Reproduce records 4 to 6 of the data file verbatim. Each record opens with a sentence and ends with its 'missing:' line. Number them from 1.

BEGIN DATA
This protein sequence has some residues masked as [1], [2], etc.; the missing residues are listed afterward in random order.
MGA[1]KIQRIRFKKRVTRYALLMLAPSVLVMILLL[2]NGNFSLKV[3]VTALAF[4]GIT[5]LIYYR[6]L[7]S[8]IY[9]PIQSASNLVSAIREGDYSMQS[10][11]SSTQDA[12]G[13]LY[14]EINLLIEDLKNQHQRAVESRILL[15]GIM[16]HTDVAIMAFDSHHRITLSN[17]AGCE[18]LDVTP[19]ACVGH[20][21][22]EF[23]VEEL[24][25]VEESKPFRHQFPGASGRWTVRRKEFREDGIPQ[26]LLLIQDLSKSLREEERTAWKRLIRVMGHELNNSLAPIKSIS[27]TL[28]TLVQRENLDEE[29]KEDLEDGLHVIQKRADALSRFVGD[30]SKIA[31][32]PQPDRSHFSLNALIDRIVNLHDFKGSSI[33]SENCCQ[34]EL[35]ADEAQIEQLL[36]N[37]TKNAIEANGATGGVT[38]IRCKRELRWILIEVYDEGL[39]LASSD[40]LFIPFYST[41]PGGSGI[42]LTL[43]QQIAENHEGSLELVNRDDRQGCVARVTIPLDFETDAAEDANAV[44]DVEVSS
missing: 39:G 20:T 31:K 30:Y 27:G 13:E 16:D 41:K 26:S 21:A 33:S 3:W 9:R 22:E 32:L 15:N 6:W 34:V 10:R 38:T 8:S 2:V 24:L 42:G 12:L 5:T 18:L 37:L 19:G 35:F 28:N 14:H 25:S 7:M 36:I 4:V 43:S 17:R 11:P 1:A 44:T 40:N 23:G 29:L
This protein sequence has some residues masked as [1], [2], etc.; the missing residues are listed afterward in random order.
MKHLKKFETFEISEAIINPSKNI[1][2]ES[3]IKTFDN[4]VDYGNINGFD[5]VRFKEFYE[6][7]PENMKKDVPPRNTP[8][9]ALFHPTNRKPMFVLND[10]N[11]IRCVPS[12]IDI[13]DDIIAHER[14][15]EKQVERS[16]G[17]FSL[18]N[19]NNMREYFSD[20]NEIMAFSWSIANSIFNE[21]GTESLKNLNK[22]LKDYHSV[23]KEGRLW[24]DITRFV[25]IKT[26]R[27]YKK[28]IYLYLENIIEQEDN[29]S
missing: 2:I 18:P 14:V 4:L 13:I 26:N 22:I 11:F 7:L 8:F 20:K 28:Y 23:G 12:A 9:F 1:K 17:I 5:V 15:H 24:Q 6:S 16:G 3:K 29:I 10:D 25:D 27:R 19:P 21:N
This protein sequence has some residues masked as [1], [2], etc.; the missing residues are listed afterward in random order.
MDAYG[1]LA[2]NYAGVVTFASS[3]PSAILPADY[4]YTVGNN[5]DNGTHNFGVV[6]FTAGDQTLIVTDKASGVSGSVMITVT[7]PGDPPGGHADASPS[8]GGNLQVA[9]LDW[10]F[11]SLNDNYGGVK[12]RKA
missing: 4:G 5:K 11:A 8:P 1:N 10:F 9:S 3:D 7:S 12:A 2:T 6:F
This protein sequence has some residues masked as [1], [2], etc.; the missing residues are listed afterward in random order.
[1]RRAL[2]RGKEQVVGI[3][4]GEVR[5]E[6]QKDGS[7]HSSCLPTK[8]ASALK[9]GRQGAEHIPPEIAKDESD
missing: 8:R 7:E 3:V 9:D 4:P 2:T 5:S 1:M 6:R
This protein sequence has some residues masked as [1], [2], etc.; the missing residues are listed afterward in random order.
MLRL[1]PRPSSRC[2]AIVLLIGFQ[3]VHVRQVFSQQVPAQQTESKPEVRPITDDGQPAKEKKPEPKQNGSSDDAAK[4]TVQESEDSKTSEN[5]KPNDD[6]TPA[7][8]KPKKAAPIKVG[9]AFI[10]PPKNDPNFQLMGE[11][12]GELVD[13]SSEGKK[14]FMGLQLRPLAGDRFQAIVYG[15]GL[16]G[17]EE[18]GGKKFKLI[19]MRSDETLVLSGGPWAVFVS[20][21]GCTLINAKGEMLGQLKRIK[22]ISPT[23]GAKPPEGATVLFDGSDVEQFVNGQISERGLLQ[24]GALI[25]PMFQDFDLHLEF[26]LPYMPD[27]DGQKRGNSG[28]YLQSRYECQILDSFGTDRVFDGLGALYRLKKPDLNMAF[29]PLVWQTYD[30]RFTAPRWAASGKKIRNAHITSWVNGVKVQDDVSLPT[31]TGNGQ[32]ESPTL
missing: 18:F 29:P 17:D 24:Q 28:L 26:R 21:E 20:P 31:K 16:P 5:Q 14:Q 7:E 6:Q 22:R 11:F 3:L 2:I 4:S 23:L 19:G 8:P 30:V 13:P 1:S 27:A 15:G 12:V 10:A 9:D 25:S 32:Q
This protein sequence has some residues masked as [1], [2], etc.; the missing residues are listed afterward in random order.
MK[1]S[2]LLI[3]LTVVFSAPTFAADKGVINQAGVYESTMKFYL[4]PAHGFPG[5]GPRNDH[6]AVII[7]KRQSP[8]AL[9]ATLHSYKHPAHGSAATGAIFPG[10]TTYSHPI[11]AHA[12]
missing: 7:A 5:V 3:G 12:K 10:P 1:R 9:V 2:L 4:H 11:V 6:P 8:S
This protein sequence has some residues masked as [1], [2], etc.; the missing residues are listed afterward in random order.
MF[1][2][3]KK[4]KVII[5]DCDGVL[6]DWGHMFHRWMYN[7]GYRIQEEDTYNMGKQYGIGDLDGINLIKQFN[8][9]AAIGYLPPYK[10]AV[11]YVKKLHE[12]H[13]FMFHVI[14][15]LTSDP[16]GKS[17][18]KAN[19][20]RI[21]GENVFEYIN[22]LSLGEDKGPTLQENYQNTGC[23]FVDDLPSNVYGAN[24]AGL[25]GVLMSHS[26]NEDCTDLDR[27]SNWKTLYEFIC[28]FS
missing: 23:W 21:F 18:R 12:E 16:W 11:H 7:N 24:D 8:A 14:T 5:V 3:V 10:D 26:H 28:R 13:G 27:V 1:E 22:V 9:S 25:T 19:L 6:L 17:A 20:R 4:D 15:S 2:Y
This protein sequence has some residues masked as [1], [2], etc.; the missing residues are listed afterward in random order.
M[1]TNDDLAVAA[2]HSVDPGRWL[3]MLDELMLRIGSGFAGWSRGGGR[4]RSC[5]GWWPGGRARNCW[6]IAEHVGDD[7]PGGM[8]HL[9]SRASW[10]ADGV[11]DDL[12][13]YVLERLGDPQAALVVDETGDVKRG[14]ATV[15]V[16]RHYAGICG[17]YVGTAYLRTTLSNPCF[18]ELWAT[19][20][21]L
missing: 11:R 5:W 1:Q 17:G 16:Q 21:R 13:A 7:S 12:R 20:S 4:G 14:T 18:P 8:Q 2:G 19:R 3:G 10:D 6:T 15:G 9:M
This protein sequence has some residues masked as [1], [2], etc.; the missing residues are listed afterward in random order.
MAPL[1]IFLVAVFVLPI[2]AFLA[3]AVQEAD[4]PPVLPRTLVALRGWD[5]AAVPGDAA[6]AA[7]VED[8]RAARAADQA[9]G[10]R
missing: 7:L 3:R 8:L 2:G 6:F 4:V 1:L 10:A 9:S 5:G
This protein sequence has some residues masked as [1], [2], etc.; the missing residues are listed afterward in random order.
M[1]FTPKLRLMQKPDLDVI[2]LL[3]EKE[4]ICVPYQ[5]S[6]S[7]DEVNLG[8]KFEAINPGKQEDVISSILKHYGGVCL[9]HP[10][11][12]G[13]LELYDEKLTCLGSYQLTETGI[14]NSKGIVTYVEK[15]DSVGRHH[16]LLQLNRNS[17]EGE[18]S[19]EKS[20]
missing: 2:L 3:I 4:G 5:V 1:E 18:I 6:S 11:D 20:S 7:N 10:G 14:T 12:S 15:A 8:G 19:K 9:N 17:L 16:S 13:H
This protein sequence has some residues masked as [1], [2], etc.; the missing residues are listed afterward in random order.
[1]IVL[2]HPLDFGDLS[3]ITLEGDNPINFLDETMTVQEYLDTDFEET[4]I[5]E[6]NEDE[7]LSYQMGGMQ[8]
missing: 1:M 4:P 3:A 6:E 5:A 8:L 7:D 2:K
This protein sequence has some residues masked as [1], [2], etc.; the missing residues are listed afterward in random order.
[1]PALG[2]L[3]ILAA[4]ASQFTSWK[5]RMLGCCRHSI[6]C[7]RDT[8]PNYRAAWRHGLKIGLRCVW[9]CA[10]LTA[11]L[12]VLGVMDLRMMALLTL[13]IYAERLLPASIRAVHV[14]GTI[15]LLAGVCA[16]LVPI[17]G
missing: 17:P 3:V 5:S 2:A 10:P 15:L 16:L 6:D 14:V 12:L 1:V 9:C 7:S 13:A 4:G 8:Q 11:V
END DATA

This protein sequence has some residues masked as [1], [2], etc.; the missing residues are listed afterward in random order.
[1]RRAL[2]RGKEQVVGI[3][4]GEVR[5]E[6]QKDGS[7]HSSCLPTK[8]ASALK[9]GRQGAEHIPPEIAKDESD
missing: 8:R 7:E 3:V 9:D 4:P 2:T 5:S 1:M 6:R
This protein sequence has some residues masked as [1], [2], etc.; the missing residues are listed afterward in random order.
MLRL[1]PRPSSRC[2]AIVLLIGFQ[3]VHVRQVFSQQVPAQQTESKPEVRPITDDGQPAKEKKPEPKQNGSSDDAAK[4]TVQESEDSKTSEN[5]KPNDD[6]TPA[7][8]KPKKAAPIKVG[9]AFI[10]PPKNDPNFQLMGE[11][12]GELVD[13]SSEGKK[14]FMGLQLRPLAGDRFQAIVYG[15]GL[16]G[17]EE[18]GGKKFKLI[19]MRSDETLVLSGGPWAVFVS[20][21]GCTLINAKGEMLGQLKRIK[22]ISPT[23]GAKPPEGATVLFDGSDVEQFVNGQISERGLLQ[24]GALI[25]PMFQDFDLHLEF[26]LPYMPD[27]DGQKRGNSG[28]YLQSRYECQILDSFGTDRVFDGLGALYRLKKPDLNMAF[29]PLVWQTYD[30]RFTAPRWAASGKKIRNAHITSWVNGVKVQDDVSLPT[31]TGNGQ[32]ESPTL
missing: 18:F 29:P 17:D 24:Q 28:L 26:R 21:E 20:P 31:K 16:P 5:Q 14:Q 7:E 6:Q 22:R 11:F 3:L 2:I 4:S 23:L 19:G 8:P 30:V 13:P 1:S 27:A 15:G 12:V 10:A 9:D 25:S 32:Q
This protein sequence has some residues masked as [1], [2], etc.; the missing residues are listed afterward in random order.
MK[1]S[2]LLI[3]LTVVFSAPTFAADKGVINQAGVYESTMKFYL[4]PAHGFPG[5]GPRNDH[6]AVII[7]KRQSP[8]AL[9]ATLHSYKHPAHGSAATGAIFPG[10]TTYSHPI[11]AHA[12]
missing: 7:A 5:V 3:G 12:K 10:P 1:R 9:V 2:L 4:H 11:V 6:P 8:S